JOHN MCENROE: Well, well first of all earlier on it was more under my control but when I played Bjorg, I mean it was so obvious that I did anything, 'cos he did nothing and he really is the only player that I ever played that I didn't have a problem with on or off the court so that alone, the respect that I had for him and the fact that we were so different personality wise, the way we played, it made it seem unnecessary. I would say later on in my career, after having kids, it became peculiar to me and less pleasant when I was going into some of my outbursts and I did feel more like, I guess like a cigarette smoker, addicted to it, not quite sure or wishing I wasn't doing it but still doing it.

DAVID FROST: Yes and do you think that you would have done even, your record would be even better if, if you hadn't had these tantrums or temper...

JOHN MCENROE: Well that's...

DAVID FROST: Well...people say that there was, there was the French Open Final in '84 and the Australian Open all of, both of which you could have won but for your temper, do you think that's true or did your temper help you?

JOHN MCENROE: Well both, I mean I think it helped in some ways and it hurt me in others. My father always said to me the joke is he said to me, listen you don't need to get upset, you're better than these players just go out and play, but the way he said it was YOU DON'T NEED TO GET UPSET, YOU'RE BETTER THAN THESE PEOPLE. So I, it was difficult for me and I felt like I'd lose some of that intensity David, if I sort of let go. Now I think it was my mistake, I look at Connors for example, who's someone who seemed to be able to combine that super intensity along with sort of getting the crowd to eat out of his hands when he needed to, make, do something self-deprecating which I think is why people, hopefully, accept me a little bit more because I think they've seen a side of my personality in the commentary booth that, having a little bit of fun, not taking myself too seriously, hoping to just add a little something, after all the tough part's being out in centre court which these guys are going to start doing tomorrow, that's the tough part. It's fine to sort of take a look back and it's, it's allowed people to see, see me in a different way.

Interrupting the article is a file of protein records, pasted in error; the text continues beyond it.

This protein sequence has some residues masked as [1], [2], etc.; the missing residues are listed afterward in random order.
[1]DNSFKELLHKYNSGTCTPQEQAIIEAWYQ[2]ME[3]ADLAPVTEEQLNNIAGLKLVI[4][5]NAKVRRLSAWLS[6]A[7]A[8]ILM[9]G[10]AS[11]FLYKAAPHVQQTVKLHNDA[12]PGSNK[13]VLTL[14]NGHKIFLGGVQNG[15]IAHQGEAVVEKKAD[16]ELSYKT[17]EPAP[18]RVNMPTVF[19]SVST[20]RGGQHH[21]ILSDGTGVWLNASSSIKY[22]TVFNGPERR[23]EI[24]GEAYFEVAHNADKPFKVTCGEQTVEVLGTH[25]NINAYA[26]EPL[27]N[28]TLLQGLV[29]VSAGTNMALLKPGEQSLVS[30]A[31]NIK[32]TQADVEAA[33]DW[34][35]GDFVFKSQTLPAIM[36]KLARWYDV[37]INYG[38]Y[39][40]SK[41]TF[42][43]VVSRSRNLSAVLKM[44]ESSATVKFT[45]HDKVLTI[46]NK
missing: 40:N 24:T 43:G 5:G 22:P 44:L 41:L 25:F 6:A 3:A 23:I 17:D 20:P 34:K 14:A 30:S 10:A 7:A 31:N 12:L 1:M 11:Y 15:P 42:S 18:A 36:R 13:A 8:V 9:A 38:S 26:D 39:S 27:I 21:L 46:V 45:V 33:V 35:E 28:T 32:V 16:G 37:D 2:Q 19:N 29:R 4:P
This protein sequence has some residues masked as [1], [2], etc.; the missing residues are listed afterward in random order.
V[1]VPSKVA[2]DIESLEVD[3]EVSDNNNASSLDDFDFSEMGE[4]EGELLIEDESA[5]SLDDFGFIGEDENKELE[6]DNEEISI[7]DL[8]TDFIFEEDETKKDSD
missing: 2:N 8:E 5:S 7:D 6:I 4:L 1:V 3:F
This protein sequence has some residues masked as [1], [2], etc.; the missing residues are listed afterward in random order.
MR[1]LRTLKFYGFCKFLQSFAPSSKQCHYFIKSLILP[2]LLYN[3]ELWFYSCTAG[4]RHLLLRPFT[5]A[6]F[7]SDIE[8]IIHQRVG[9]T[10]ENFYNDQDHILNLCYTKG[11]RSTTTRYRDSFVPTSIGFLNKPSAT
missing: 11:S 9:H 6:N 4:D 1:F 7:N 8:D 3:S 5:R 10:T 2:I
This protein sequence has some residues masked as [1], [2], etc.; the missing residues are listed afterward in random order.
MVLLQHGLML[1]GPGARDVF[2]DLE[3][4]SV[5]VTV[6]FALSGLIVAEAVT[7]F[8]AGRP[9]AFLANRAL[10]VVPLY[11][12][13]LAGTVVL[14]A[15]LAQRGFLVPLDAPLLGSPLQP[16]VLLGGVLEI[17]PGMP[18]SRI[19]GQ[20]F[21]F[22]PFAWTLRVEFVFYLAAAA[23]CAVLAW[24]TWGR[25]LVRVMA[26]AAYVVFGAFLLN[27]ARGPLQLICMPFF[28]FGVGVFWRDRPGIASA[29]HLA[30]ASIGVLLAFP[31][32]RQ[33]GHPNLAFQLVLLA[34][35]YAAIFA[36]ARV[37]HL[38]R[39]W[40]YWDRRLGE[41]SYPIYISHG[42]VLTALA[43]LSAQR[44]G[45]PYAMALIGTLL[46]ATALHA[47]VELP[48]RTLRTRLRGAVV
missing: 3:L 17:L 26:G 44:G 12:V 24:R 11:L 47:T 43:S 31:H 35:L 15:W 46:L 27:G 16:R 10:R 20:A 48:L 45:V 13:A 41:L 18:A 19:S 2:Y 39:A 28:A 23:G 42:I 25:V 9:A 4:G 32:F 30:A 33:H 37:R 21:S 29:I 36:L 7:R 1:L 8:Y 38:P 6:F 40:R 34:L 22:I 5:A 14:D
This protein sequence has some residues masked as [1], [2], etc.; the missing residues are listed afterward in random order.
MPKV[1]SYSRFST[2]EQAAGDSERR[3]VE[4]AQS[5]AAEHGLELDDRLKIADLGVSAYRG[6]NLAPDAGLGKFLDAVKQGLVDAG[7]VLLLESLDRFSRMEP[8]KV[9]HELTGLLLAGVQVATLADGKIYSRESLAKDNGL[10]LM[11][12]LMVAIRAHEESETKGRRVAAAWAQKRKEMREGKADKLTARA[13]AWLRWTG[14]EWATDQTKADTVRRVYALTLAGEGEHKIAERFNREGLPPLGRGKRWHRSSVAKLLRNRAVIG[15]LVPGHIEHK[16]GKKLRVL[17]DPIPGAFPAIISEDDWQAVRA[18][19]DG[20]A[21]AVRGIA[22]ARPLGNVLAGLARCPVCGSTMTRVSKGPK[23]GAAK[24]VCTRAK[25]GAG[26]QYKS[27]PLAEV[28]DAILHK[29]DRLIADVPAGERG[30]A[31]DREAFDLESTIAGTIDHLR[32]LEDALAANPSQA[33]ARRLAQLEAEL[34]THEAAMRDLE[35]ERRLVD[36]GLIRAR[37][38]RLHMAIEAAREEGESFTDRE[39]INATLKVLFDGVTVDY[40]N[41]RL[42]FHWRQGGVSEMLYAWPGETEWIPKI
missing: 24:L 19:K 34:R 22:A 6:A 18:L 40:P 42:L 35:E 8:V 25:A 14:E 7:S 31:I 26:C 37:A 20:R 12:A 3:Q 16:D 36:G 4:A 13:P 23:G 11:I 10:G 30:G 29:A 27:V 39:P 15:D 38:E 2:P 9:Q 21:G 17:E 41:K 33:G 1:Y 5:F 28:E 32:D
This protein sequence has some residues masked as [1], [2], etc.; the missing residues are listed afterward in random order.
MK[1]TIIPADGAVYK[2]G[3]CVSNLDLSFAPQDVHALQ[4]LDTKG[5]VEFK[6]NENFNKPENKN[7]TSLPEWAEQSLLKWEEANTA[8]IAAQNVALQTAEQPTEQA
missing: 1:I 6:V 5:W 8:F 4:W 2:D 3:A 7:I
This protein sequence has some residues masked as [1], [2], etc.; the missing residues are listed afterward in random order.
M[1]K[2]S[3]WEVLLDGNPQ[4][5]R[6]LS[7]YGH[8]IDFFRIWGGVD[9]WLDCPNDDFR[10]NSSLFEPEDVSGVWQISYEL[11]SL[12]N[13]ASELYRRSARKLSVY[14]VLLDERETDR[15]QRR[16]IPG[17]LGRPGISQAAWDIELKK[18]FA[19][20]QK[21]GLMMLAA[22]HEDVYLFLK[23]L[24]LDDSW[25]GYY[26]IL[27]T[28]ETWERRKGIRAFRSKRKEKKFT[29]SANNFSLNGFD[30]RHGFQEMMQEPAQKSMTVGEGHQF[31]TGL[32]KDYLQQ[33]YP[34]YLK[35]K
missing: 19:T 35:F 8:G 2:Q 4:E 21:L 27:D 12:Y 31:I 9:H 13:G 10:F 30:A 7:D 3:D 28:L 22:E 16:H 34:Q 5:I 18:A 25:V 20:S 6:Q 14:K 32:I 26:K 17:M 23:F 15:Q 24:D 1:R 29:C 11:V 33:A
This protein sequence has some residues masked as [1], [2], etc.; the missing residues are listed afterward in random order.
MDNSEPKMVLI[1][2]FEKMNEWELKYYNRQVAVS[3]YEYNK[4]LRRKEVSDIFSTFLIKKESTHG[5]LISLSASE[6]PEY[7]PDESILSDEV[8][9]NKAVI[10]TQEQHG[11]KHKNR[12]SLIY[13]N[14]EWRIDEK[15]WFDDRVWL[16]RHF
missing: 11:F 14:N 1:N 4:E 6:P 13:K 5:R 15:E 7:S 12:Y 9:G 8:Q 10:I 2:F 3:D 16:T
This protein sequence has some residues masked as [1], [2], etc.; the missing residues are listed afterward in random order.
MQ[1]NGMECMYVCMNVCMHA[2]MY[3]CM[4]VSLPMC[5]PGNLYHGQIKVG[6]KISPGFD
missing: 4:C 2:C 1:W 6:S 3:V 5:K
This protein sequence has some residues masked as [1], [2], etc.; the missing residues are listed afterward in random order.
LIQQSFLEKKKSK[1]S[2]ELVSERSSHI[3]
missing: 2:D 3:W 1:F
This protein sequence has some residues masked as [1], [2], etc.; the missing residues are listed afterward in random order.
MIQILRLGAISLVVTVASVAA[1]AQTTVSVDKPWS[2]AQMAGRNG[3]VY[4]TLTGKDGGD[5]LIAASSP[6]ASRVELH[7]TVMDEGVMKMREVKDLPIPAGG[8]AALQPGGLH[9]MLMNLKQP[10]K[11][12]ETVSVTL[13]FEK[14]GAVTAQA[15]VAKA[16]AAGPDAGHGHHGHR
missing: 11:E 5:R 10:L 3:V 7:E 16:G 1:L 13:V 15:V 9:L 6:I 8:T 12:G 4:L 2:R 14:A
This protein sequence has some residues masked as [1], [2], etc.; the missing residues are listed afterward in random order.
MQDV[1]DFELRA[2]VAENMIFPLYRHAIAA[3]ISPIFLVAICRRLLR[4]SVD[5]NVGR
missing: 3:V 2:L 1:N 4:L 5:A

DAVID FROST: How would you compare the standards of tennis, let's say in the Hoad Rosewall and Laver era, with the McEnroe Bjorg era and today?

JOHN MCENROE: It's difficult to compare other than to say that in general I think you've seen athletes get bigger and stronger and now you see this equipment which has complicated things, particularly in the men's game today, there's so much power in the game that the serve is by far - you'll see at Wimbledon - the most important weapon and I'd like to see that change. There's more shot-making, there's less of an ability before there was more shot-making because I think that guys didn't hit the ball as hard. I mean you're talking, you know Rob Laver was my idol, he's 5'9", maybe 5'10" on a good day perhaps, I doubt even that much and you're looking at guys now that are out there, Ivanisevic won it last year the guy's 6'4", he's hitting 130mph serves, it's just, it's difficult to get into any sort of rally.